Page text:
Macon County couple 5 years in as first generation farmers

In addition to their row crops, Beth and Josh also sell pickles, peppers and jams which account for about 60 percent of their business, all home grown. (Source: Pixabay) In addition to their row crops, Beth and Josh also sell pickles, peppers and jams which account for about 60 percent of their organisation, all house grown. (Source: Pixabay)

7 days a week and a minimum of nine hours a day, Beth has braved the heat, the cold and the bugs to make it a go. (Source: WSFA 12 News) MACON COUNTY, AL (WSFA) - Beth Hornsby remembers about 5 years earlier when her other half, Josh, thought it was time to try something new, despite an excellent paying task with good insurance."I thought he was crazy,"she said.Not anymore. Welcome to Hornsby's Farm in Macon County."We've gained a lot of valuable time with our children, so we didn't quit anything, "said Hornsby.The 300 acres Josh Hornsby inherited are covered with squash, okra,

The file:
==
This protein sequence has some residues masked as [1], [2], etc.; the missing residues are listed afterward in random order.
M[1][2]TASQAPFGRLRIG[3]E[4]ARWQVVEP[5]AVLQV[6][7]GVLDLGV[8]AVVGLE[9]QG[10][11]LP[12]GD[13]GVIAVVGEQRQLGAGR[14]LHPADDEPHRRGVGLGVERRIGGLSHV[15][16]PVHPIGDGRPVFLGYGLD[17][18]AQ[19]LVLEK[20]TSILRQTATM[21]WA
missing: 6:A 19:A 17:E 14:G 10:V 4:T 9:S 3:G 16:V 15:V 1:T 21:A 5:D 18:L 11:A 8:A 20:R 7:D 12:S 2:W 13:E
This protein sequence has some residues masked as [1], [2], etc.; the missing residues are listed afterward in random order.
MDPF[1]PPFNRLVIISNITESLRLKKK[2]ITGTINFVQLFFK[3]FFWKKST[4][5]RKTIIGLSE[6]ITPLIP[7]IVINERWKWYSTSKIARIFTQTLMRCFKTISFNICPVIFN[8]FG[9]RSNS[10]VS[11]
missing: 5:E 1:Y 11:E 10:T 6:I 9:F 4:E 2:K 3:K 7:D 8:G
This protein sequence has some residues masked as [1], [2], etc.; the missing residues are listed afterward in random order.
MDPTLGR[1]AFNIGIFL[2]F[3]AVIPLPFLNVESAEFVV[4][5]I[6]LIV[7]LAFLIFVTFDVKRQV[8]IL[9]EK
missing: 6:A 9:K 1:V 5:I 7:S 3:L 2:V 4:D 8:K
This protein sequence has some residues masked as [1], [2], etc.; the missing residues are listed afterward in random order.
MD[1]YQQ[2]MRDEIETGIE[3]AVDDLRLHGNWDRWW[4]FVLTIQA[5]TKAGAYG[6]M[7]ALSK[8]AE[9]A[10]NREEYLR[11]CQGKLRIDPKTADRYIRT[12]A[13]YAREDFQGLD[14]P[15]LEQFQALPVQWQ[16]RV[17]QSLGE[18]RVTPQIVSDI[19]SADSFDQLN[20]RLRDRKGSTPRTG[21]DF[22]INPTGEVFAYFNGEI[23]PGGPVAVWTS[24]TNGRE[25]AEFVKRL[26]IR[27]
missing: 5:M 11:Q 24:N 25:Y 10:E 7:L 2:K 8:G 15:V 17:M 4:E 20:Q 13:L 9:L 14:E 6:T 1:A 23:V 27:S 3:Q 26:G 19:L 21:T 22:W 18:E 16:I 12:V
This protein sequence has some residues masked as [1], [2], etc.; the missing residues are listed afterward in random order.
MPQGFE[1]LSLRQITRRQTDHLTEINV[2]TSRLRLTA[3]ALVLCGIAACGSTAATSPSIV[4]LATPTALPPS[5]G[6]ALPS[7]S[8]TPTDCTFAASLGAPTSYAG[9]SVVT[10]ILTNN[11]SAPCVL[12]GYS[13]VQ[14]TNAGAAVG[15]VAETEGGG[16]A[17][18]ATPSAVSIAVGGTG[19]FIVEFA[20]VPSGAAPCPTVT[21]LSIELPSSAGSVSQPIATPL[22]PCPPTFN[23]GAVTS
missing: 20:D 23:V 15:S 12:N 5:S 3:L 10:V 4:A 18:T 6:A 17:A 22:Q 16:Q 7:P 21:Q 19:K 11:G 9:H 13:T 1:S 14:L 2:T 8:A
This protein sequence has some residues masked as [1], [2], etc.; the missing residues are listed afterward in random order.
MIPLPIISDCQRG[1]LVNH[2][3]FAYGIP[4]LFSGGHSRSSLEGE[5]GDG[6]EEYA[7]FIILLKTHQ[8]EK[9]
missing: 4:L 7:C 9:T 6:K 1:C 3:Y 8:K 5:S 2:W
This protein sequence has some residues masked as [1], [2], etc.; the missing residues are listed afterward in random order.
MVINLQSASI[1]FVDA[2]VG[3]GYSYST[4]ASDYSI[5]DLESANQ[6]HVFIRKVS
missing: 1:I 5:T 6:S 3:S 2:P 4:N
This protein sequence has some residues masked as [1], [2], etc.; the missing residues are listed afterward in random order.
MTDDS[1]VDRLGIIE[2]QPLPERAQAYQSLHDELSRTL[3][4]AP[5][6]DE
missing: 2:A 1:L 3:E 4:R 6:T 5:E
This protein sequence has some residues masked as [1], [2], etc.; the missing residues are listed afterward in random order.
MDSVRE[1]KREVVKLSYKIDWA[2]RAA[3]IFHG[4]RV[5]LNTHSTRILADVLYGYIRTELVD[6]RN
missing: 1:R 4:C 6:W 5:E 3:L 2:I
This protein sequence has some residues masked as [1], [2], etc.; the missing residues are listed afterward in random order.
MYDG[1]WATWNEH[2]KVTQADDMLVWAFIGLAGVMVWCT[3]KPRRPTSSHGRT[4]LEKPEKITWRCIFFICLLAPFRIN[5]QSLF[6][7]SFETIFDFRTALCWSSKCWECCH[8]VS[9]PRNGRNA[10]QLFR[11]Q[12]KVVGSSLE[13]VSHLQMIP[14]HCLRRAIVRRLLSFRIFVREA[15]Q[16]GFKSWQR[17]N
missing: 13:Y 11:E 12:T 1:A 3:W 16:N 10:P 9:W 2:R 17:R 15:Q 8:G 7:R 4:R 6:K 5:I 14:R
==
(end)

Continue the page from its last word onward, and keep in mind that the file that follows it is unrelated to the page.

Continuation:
corn therefore a lot more. The Hornsbys are first generation farmers, something we're seeing nationwide." Got someone next week thinking about beginning a farm so we'll reveal them how it works, "said Hornsby.Seven days a week and a minimum of 9 hours a day, Beth has actually braved the heat, the cold and the bugs to make it a go. And along the method, she's found out a couple of lessons that continue to take root and grow.

"Trust your instincts. If a plant is refraining from doing too well, do not aim to push it," she said.In addition to their row crops, Beth and Josh likewise offer pickles, peppers and jams which account for about 60 percent of their organisation, all home grown.

"Dining establishments truly like to have that element to connect their consumer with the local farmer," Hornsby said.The Hornsbys are 5 years into their brand-new endeavor and so far no regrets. Their leap of faith is paying off. Whatever that's grown here serves six restaurants in the Auburn location. "We 're pulling it and within an hour we deliver it to the dining establishment," she said.Beth Hornsby knew going in this manner of making ends fulfill was not for the faint of heart. It's hard."Any day is various,"she said.With her wagon full of squash, Beth Hornsey hasn't looked back.

Living the dream, on the farm.

Source

http://wsfa.com/story/38558687/macon-county-couple-5-years-in-as-first-generation-farmers